Carolina Panthers sent wide receiver Robbie Anderson to the locker room for all to see, but the fracture has plenty of background beyond the in-game moment.
Viewers of the Los Angeles Rams versus Carolina Panthers matchup were subject to some second-hand embarrassment, but it had nothing to do with how much these teams were struggling in Week 6.
During the game, Anderson was seen arguing with Panthers wide receivers coach Joe Dailey.
Eventually, Anderson was sent to the locker room by Panthers head coach Steve Wilkes.
Field Yates offered context to what was seen on the Panthers sideline.
The result has rekindled trade rumors involving Anderson, as apparently, Christian McCaffrey isn’t the only players for which the Panthers are fielding trade offers.
This follows a report Jay Glazer did before the game, offering context as to why the Panthers were considering parting ways with Anderson before Week 6.
Glazer’s report offers insight into why Anderson was being shopped around, why he may have been frustrated against the Rams, and why it all likely came to a head in what may be Anderson’s last game in Charlotte.
Robbie Anderson’s frustration with Carolina Panthers, explained
The 29-year-old Anderson went undrafted in 2016, but he was eventually picked up by the New York Jets and worked his way up to a starting role. When Anderson hit free agency in 2020, he signed a two-year, $20 million deal with the Panthers. What’s notable here is that the former Temple wideout was reunited with former Temple coach Matt Rhule.
After the best season of his career in 2020, the Panthers signed Anderson to a two-year extension worth $29.5 million. In 2021, Anderson’s production was cut in half: 53 receptions to 95 the previous year, and 519 receiving yards to 1,096 yards in 2020. It didn’t help that D.J. Moore caught a career-high 93 receptions for 1,157 yards in 2021 for a lot less money.
With Matt Rhule gone, so was the Temple connection, which brought Anderson’s atrocious play under even more scrutiny. It makes sense that the Panthers would be interested in trading him, especially when he has failed to deliver ever since he inked his costly extension.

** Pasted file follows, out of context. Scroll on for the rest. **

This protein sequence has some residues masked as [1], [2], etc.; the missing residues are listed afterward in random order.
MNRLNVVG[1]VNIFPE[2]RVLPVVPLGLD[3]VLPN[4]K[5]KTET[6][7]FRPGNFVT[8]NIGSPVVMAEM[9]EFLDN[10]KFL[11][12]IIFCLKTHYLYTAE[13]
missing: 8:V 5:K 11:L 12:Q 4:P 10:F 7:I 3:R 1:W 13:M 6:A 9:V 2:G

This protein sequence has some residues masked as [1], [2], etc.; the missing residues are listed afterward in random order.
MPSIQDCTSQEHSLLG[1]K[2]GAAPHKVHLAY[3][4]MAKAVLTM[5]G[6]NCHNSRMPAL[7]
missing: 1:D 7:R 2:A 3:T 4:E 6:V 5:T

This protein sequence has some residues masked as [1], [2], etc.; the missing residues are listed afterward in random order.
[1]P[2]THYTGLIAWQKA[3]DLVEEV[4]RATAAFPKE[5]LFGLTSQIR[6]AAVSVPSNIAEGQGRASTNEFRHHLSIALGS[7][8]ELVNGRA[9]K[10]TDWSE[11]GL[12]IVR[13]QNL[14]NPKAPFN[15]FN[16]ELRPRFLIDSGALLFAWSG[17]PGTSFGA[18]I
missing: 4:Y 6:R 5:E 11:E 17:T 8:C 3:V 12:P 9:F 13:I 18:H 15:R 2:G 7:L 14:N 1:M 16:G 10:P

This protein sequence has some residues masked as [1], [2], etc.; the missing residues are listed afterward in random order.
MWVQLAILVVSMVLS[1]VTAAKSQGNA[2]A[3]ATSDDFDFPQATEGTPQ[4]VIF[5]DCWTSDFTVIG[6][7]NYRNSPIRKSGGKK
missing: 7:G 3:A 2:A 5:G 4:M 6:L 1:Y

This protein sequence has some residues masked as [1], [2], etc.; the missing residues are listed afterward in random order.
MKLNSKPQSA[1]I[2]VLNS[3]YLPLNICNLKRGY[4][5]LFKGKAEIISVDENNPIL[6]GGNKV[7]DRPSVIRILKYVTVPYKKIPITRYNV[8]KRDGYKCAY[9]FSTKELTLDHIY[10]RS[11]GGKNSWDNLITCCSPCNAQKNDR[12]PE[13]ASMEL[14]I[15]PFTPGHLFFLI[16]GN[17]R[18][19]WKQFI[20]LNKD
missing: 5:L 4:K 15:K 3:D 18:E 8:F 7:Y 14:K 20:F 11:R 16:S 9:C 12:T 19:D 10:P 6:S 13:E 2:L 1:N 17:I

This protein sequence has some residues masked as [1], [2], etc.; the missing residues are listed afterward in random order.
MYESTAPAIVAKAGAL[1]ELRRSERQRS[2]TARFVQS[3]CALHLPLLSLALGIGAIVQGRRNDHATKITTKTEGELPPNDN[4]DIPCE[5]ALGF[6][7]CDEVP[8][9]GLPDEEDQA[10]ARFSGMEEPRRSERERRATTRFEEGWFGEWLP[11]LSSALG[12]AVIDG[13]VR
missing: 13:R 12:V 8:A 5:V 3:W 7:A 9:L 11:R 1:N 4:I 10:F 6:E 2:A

Anderson did have a big game in Week 1, hauling in five receptions for 102 yards, but he hasn’t broken 32 receiving yards in any subsequent games. It’s unacceptable for someone earning about $15 million per year.
In Week 5, Anderson caught one of five targets for 32 yards. It was the longest offensive play of the game, but Anderson’s hardly a must-start in fantasy, which again calls his extension into question.
As many onlookers have theorized, arguing with coaches on the sideline and sitting away from the team represented a breaking point.
Although a great deal remains unclear, the sideline situation was reminiscent of what NFL fans saw when Antonio Brown decided to end his own NFL career by sending himself to the locker room.
In hindsight, Anderson’s avid support for Rhule may offer preliminary insight into why his current coaches weren’t as keen on utilizing him. Anderson had no receptions in Week 6, and it’s possible that whatever Rhule saw in Anderson influenced the organization to hand him the bag for one 1,000-yard season.
Anderson likely didn’t win Panthers fans over when he criticized them for a perceived lack of loyalty. PanthersWire’s Anthony Rizzuti shared a key statement that illustrates how close Anderson was to Rhule:
“I’m playing this game for Coach Rhule, more than anything,”“He’s getting a lot of blame that it’s not him. But we know, as a team, that he’s telling us what we need to do. He can’t coach and play. He’s not out there to make us do the simple things he’s been put in this position to do. So you know what I’m sayin’? I’m playing this game for him.”
If Anderson was playing solely for Rhule, seeing him argue against his current coaches without Rhule in his corner offers limited insight into why fans saw Anderson react the way he did.
As many have said, if Robbie Anderson wasn’t on the trading block before, he certainly is now.